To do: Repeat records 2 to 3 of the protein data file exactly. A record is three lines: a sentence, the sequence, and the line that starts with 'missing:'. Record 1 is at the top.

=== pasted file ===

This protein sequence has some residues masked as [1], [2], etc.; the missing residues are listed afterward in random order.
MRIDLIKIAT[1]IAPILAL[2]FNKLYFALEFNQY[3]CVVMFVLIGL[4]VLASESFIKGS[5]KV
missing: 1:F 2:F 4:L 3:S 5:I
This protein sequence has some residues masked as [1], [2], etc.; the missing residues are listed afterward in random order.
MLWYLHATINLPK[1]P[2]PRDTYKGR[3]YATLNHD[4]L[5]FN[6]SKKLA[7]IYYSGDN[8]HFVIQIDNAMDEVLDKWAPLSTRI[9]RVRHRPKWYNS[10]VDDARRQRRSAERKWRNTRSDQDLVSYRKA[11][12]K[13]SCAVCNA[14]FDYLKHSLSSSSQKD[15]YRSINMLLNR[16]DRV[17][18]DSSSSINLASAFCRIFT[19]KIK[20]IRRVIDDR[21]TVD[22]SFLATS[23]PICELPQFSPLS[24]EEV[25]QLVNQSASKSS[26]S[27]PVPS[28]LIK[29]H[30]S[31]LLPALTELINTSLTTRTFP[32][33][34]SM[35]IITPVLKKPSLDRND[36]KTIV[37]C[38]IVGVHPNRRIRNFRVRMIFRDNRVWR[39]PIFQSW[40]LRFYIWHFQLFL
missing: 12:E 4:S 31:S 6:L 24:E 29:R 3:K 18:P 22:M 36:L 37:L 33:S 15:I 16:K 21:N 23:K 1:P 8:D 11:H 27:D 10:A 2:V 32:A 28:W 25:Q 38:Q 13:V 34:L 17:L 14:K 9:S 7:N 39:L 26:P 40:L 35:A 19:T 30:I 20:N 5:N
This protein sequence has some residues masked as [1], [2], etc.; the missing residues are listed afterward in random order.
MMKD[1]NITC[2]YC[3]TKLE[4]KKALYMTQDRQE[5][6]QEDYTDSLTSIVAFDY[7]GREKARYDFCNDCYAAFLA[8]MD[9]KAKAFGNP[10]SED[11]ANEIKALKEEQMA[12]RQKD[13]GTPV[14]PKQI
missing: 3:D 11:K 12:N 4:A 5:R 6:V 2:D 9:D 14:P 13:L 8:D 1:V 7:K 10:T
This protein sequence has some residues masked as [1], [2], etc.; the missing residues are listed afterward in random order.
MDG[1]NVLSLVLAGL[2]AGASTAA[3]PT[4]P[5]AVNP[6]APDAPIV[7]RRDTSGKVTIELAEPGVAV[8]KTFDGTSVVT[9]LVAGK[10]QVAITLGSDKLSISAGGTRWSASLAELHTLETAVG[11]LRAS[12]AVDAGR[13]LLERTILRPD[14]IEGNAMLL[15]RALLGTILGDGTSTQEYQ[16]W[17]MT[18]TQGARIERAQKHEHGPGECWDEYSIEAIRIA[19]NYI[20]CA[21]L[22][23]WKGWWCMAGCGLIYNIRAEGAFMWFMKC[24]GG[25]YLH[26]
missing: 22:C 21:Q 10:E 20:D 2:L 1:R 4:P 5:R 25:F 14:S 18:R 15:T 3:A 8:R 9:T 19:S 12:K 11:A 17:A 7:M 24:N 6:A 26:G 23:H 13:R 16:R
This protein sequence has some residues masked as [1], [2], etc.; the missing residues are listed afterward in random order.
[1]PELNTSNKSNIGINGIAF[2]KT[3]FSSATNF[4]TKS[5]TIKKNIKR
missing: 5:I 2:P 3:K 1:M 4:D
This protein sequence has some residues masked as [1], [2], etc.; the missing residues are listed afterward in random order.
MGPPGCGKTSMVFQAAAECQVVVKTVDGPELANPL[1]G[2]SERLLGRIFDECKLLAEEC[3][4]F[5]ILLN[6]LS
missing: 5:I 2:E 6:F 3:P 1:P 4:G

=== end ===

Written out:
This protein sequence has some residues masked as [1], [2], etc.; the missing residues are listed afterward in random order.
MLWYLHATINLPK[1]P[2]PRDTYKGR[3]YATLNHD[4]L[5]FN[6]SKKLA[7]IYYSGDN[8]HFVIQIDNAMDEVLDKWAPLSTRI[9]RVRHRPKWYNS[10]VDDARRQRRSAERKWRNTRSDQDLVSYRKA[11][12]K[13]SCAVCNA[14]FDYLKHSLSSSSQKD[15]YRSINMLLNR[16]DRV[17][18]DSSSSINLASAFCRIFT[19]KIK[20]IRRVIDDR[21]TVD[22]SFLATS[23]PICELPQFSPLS[24]EEV[25]QLVNQSASKSS[26]S[27]PVPS[28]LIK[29]H[30]S[31]LLPALTELINTSLTTRTFP[32][33][34]SM[35]IITPVLKKPSLDRND[36]KTIV[37]C[38]IVGVHPNRRIRNFRVRMIFRDNRVWR[39]PIFQSW[40]LRFYIWHFQLFL
missing: 12:E 4:S 31:S 6:L 24:E 29:R 3:K 18:P 22:M 36:L 37:L 33:S 15:I 16:K 21:N 23:K 1:P 8:D 11:H 27:D 10:A 2:V 32:A 28:W 25:Q 38:Q 13:V 34:L 17:L 14:K 9:S 7:N 39:L 26:P 40:L 35:A 19:T 30:I 20:N 5:N
This protein sequence has some residues masked as [1], [2], etc.; the missing residues are listed afterward in random order.
MMKD[1]NITC[2]YC[3]TKLE[4]KKALYMTQDRQE[5][6]QEDYTDSLTSIVAFDY[7]GREKARYDFCNDCYAAFLA[8]MD[9]KAKAFGNP[10]SED[11]ANEIKALKEEQMA[12]RQKD[13]GTPV[14]PKQI
missing: 3:D 11:K 12:N 4:A 5:R 6:V 2:D 9:D 14:P 13:L 8:D 1:V 7:K 10:T